Surprising smartphone ownership statistics – web developers take note?

Tuesday, 21 February, 2012 Updated on Thursday, 4 April, 2024 by Eton Digital team

There’s some pretty surprising and eye-catching research about smart-phone ownership doing the rounds on the tech blogs today – which shows a few unsurprising things (the more you earn, the more likely you are to own a smartphone – the older you are, the less likely etc) and one very, very surprising thing: that even at the lowest income brackets, young people consider a smartphone to be far more of an essential than a luxury.

The survey of 20,000 US mobile customers was carried out by Nielsen, and compared smartphone ownership rates across six different age groups and then within each age group according to income. As mentioned above, two obvious trends were observed in that smartphone ownership and age are inversely correlated, while income and ownership rates are positively correlated.

In a separate graphic, Nielsen measured the smartphone ownership for those taking a contract in the past three months against those who’ve had one for longer and also found that, unsurprisingly, those taking subscriptions more recently were more likely to choose a smartphone.

But the real headline is that even for young people earning less than $15,000 a year, smartphone ownership rates are astoundingly high. 56% of those aged 18-24 and earning less than $15k own a smartphone, which might be considered an anomaly due to frequent parental financial support for people of this age were it not for the fact that the same income group for the higher age bracket (25-34) has an ownership rate only 13% lower, at 43%.

When you consider that most smartphone contracts will typically cost somewhere between $400 and $800 a year, then the above ownership rates become increasingly surprising, especially as, after tax, a $15k annual salary will be closer to $13k-$14k (depending on exemptions and deductions). Additionally it’s important to note that this income bracket was measured as ‘less than $15k’ which means that many of the respondents might have an annual income closer to $10k or even less (which would put them within the definition of living in poverty in the US).

It is quite possible that many of these smartphone owners might forgo other products such as home broadband or laptops, cameras, mp3 players etc and instead attempt to economize by running an ‘all-in-one’ device such as an iPhone. The data on other gadget ownership would certainly have been valuable in a study such as this, though Nielsen have yet to release it (if they even collected it in the first place).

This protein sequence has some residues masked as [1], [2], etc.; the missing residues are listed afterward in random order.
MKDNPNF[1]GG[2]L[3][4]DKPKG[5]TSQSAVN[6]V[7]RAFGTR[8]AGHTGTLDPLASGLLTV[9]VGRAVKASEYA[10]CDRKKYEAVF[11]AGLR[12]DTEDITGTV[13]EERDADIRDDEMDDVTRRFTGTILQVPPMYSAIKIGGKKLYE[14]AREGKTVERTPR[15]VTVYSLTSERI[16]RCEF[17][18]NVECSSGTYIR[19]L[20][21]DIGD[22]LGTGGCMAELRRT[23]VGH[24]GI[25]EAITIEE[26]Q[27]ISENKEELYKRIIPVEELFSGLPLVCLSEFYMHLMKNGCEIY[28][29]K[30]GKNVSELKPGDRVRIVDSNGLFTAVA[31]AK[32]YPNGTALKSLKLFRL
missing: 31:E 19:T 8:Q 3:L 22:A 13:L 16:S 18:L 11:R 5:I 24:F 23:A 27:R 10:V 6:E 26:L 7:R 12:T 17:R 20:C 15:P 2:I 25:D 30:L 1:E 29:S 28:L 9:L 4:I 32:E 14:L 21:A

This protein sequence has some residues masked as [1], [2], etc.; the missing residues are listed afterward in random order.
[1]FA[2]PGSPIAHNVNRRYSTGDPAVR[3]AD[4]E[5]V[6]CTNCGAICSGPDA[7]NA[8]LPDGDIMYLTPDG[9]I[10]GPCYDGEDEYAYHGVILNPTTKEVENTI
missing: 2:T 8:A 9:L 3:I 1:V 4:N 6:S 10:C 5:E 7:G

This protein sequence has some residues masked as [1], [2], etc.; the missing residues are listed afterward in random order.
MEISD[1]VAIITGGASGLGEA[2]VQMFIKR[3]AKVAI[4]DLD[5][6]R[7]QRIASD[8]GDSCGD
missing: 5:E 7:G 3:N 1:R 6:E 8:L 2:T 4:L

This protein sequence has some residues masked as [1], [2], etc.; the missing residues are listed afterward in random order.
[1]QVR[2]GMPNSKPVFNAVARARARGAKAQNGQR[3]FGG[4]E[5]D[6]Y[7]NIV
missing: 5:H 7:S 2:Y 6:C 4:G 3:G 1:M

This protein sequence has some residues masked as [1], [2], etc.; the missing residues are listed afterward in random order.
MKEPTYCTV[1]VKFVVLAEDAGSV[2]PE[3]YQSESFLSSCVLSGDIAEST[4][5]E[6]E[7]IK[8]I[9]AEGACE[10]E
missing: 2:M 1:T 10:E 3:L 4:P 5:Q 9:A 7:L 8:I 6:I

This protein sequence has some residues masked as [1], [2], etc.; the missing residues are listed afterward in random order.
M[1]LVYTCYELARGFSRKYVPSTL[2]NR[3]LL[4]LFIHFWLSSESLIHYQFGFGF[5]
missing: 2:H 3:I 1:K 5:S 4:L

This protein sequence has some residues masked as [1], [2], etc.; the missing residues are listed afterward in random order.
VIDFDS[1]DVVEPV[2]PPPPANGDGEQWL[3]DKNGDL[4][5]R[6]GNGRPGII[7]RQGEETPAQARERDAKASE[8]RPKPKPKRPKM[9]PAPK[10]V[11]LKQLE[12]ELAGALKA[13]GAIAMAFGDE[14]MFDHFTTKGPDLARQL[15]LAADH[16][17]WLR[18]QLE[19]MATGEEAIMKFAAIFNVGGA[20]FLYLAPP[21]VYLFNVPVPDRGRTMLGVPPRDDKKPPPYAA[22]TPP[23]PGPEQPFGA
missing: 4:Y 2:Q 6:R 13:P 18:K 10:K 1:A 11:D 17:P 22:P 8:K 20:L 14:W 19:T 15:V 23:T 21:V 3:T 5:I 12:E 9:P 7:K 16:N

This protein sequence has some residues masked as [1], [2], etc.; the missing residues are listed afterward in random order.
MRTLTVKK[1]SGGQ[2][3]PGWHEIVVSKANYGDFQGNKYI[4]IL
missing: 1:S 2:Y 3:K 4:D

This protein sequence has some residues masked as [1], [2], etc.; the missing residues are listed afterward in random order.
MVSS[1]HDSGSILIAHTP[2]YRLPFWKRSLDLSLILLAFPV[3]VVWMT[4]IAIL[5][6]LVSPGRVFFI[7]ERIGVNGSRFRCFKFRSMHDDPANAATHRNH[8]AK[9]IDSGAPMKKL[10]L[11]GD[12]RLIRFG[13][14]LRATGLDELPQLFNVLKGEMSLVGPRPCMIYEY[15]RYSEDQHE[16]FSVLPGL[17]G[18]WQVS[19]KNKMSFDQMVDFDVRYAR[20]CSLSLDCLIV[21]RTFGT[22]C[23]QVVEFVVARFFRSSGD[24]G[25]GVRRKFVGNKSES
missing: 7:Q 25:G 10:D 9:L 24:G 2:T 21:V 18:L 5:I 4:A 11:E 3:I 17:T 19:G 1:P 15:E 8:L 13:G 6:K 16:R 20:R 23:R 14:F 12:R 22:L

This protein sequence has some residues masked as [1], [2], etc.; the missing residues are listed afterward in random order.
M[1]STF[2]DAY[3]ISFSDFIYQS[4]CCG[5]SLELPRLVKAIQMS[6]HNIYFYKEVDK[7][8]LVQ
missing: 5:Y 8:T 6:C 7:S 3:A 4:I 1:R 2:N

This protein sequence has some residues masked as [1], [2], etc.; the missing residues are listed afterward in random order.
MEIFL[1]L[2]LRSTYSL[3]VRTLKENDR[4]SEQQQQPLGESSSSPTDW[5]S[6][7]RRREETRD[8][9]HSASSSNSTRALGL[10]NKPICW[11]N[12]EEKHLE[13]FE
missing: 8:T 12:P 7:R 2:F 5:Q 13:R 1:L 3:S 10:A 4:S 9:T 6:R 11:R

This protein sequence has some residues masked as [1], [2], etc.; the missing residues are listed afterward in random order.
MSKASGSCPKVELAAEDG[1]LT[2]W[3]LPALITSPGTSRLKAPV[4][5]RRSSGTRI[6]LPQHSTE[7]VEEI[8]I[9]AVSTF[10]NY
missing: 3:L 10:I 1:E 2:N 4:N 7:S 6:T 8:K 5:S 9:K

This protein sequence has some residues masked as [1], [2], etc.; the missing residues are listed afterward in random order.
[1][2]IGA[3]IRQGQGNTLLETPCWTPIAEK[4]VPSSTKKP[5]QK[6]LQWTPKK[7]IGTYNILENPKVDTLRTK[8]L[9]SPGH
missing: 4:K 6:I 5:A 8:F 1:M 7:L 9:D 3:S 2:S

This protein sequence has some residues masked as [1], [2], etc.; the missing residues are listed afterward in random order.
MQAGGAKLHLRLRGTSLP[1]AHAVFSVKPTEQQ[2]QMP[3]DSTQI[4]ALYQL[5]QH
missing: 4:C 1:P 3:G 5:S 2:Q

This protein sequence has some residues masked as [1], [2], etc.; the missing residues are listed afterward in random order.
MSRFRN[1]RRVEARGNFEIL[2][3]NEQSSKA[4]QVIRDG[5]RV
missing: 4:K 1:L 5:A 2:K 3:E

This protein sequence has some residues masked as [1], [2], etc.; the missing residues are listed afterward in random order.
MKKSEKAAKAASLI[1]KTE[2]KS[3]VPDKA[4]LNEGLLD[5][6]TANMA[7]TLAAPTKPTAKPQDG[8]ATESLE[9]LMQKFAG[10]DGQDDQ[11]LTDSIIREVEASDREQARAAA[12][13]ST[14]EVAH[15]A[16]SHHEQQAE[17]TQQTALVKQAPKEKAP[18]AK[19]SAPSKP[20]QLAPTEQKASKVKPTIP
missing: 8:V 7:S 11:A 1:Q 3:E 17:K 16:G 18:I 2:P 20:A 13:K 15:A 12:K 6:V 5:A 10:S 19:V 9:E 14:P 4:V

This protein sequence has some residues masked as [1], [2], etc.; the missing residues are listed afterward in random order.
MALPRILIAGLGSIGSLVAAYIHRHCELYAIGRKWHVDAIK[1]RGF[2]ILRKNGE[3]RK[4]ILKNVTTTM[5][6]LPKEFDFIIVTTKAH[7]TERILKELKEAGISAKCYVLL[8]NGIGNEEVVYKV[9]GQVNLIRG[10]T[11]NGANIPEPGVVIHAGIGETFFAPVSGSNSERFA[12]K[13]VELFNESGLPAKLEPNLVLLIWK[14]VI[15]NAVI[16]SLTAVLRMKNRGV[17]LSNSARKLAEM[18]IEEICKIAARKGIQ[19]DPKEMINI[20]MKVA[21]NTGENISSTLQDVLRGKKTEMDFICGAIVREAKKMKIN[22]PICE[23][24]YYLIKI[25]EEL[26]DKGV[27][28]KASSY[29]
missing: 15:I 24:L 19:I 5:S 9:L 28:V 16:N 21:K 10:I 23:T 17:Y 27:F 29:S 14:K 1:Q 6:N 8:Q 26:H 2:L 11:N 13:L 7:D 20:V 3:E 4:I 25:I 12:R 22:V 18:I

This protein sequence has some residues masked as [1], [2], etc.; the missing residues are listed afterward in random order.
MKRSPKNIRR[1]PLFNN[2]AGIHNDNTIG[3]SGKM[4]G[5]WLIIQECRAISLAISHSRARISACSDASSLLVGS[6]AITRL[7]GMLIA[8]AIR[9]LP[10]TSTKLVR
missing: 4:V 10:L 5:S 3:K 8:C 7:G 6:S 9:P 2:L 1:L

Likewise I would be curious about which non-gadget sacrifices are being made in order to be able to own a smartphone – are people prioritising phone services over home heating for example? Is a car considered more or less of an essential than a smartphone?

One thing is for sure, judging by the trend for those taking subscriptions in the past 3 months to choose smartphones across all ages, it seems that the day when smartphones become the norm for US, and probably other OECD, markets might be a lot closer than we might have thought a few years ago – especially since it is clear that the ‘prohibitive’ cost of owning and running these devices is actually not as much of an obstacle as one might reasonably have assumed.

The one obvious implication from this for web developers is pretty clear – whereas a few years ago many web developers considered mobile apps and services as an added extra to their standard activities, within another year or two I expect we’ll see more and more firms acknowledging that mobile now makes up a core aspect of their revenue model. Likewise, it increasingly seems absurd that a new start-up might not have a mobile app or site in their development plan (while the idea that they might launch with only a mobile app does seem perfectly common and feasible).

The knock on consequences of all this for the smartphone app market are therefore highly encouraging: potential app markets are growing all the time at an exceptional rate, even for income groups which one might have assumed would not have disposable income to spend on mobile apps. All this might be bad news for manufacturers of devices and products which are being superceeded even quicker than expected by smartphones (mp3 players, cheap digital cameras, netbooks), but it is very welcome and exciting news for mobile web developers, smartphone manufacturers, and app creators.

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